Irish film studio Cartoon Saloon has already earned a reputation for creating beautiful and magical films that bring to life the folklore and landscape of Ireland. Founded in 1999 it is best known for its feature films The Secret of Kells and Song of the Sea. The studio also has received international acclaim for The Breadwinner and is now the creator of animated television series Puffin Rock and Dorg van Dang.
Their latest film, Wolfwalkers completes a trilogy directed by Cartoon Saloon co-founder Tomm Moore (The Secret of Kells was co-directed with Nora Twomey and Wolfwalkers was co-directed with Ross Stewart).
It is set around the Irish city of Kilkenny in Ireland during the mid-seventeenth century when Oliver Cromwell had begun his conquest of the country with his New Model Army. He ordered the deforestation of the woodland and hired professional wolf-hunters to eradicate Ireland’s large wolf population. The film tells the story of one such wolf-hunter, Bill, and his daughter Robyn who have arrived from England to make a home in Kilkenny. Determined to follow in her father’s footsteps, Robyn accidentally stumbles into the world of magical, shape-shifting Wolfwalker Mebh as she fights to preserve her way of life from the devastation caused by these new settlers. The character of Mebh was inspired by the long tradition of wolves in Irish folklore and many stories that tell of humans who could shapeshift into the form of a wolf.
Bill, Robyn and Mebh are all threatened by the puritanical authority of the English Lord Protector (a reference to the title held by Cromwell but the film never explicitly gives him a name) who is determined to conquer the people and countryside of Ireland by any means.
Wolfwalkers is the very first animated feature to have been made with the backing of Apple TV+ and, since its release in October 2020, has gone on to win, among others, five Annie Awards, a Dublin Film Critics’ Circle Award, a Hollywood Critics Association Award, a Los Angeles Film Critics Association Award, an American Film Institute Award, and a Satellite Award. It has also been nominated for countless other honours including seven Irish Animation Awards and the Academy Award for Best Animated Feature. The film is everything you could expect from Cartoon Saloon. It is visually stunning, beautifully written, moving, exciting and brings to life a historical story that is largely unknown.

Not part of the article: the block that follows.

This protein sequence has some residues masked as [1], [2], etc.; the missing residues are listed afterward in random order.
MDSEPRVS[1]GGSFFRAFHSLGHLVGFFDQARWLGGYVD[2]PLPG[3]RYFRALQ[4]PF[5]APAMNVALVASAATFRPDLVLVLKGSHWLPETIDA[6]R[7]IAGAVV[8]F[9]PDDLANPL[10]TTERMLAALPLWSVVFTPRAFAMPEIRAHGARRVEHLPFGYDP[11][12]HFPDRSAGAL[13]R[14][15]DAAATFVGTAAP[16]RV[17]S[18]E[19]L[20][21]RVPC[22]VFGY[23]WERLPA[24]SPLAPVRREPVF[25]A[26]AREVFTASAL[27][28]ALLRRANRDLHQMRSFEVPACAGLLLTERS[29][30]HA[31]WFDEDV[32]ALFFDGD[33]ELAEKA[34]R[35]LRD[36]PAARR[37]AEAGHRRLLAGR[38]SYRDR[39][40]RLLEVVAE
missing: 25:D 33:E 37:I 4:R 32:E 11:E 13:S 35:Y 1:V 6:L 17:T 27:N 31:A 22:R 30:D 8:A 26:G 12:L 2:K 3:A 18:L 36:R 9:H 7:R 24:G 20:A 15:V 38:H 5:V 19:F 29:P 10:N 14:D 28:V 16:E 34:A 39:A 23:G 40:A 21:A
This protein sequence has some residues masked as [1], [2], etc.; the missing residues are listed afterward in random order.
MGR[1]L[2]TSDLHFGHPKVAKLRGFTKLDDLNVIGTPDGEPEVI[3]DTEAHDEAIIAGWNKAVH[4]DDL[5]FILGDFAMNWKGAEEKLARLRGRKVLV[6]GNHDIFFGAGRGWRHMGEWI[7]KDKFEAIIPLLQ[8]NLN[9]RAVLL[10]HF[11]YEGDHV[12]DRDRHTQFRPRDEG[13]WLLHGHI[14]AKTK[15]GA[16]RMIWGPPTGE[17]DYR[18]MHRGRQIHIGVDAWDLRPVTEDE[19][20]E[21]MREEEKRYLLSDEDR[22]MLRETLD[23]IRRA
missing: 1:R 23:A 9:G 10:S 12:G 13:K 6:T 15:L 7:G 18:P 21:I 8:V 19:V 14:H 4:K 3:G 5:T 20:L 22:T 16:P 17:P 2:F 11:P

I’m a huge fan of the studio’s work and have been collecting art books and prints from them for years so I couldn’t have been more thrilled when Wolfwalker’s co-director Tomm Moore agreed to talk to me about the history behind the film. He not only shed light on the importance of folklore and history, but the important environmental ideas that inspired the original story.
Tomm, all three of the films you have directed are very anchored in Irish folklore and that folklore is such a part of the country’s history. I’d love to hear your thoughts on the original inspiration for Wolfwalkers and how it was shaped by historical events.
Ross and I came up with the idea about seven years ago when we were talking about what we might do as a third film. We thought three would be a nice number for these movies and, because The Secret of Kells had come out of Irish history and folklore, we thought we’d like to do something like that again. We also wanted to talk about speciesism and the whole concept that we see some animal species as ‘other’ and ‘bad’ or ‘barbaric’, so we put these human traits on them. Then it allows us to kill them and it’s a short step to doing that with humans. For example, you ascribe a certain aspect to say a snake, and then you call a person a snake. So we thought it spoke to a lot of polarisation that’s happening in the world now. I started my life in Newry in the North of Ireland, so I was conscious of that polarisation from a younger age maybe more than other people would have been. I moved to Kilkenny just before I started Primary school and Ross and I grew up together.
Kilkenny is very proud of being this medieval city and we were always told that it used to be the capital under the Catholic confederacy. It was centre of focus when Cromwell came and he tried to crush it just because of that. There was also a TV show, or a special or something called Wolfland, and it was about the fact that Ireland had been known as ‘Wolfland’. There was this notion [during the seventeenth century], again back to the speciesism, that if you killed all the wolves, you had tamed the country, there was an association between the wolves and the Irish people. We also thought about how in Song of The Sea, I was speaking to the fact that we were losing connection to the folklore [and] losing connection to our relationship with the environment. Fishermen were killing the seals just because they had suddenly changed their whole way of being in the world, from this older way that was about balance, to a way that was about maximising profits. It was interesting to think that at one point the wolves had been like the seals as well, so we wanted to speak to something else being lost beyond just the animal itself when the wolves and the forests were eradicated. So that’s a lot of the deeper themes [we wanted to include].